Why Your Emotions Affect the Way You See the World

Katie Sweeney

When you’re feeling blue, the world can seem like a dreary place, right? Well Time is reporting on a new study by Psychological Science that says “being down in the dumps might even affect how you perceive the color blue.” The research proves that there is a direct connection between a person’s emotions and their ability to perceive color. “Sadness decreases arousal which in turn limits the amount of light entering the retina and reduces your visual acumen. A gloomy mood lowers dopamine, which may impair neutrotransmitters in the retina,” the article explains. In the experiments, sad people could not differentiate shades along the blue-yellow color axis, but could see shades along the red-green spectra, — “possibly because of an evolutionary need to see red as an anger response. ‘Seeing red’, therefore, might also be a more literal phrase than we once thought.” The researchers hope to learn more about how dopamine affects how we see colors, but according to the lead author Christopher Thorstenson, “how we feel can really influence how we see the world around us.”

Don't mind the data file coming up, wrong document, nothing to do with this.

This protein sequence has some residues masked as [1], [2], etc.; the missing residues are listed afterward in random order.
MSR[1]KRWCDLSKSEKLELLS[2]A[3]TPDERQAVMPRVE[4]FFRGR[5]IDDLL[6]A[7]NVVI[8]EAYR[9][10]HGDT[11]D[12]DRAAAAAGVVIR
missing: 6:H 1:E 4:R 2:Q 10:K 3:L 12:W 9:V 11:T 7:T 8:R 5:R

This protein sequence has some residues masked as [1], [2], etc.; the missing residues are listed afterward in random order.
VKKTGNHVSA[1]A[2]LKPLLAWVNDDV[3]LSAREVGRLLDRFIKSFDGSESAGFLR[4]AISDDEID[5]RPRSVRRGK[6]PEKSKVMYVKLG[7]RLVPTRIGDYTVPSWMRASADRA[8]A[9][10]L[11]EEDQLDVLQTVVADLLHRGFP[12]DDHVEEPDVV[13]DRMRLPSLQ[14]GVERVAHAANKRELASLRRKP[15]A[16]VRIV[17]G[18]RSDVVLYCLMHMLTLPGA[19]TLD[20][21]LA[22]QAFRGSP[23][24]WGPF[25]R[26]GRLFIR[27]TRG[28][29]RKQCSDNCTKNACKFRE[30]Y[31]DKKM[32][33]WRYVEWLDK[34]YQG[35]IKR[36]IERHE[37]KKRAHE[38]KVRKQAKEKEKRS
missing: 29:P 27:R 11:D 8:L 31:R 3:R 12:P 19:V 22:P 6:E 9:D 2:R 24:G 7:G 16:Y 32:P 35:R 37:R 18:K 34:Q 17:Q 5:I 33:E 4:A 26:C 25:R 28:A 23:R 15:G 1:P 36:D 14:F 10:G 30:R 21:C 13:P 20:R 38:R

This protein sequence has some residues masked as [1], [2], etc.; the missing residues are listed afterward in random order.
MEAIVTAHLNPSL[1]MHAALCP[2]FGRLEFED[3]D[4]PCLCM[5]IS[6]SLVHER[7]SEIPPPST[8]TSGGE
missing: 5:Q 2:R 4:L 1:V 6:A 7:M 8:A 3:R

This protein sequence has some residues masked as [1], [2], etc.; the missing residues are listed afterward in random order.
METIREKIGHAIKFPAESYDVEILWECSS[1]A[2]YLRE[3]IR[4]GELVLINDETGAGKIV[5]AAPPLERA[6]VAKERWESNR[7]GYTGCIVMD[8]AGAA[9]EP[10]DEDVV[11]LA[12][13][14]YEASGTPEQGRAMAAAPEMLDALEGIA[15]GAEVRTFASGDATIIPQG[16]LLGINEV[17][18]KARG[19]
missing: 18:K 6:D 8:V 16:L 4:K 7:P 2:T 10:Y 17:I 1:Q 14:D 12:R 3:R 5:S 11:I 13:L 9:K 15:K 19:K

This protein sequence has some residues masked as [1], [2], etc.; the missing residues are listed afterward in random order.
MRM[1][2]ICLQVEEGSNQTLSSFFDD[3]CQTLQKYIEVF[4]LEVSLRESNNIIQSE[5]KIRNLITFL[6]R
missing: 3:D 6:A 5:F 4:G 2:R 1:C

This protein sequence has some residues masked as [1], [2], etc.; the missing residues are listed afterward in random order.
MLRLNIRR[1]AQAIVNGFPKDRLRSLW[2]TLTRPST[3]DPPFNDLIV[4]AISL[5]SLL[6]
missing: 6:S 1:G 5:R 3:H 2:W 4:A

Celebrate the art of color by filling in this pretty book with markers.

Do you pay attention to the colors around you?

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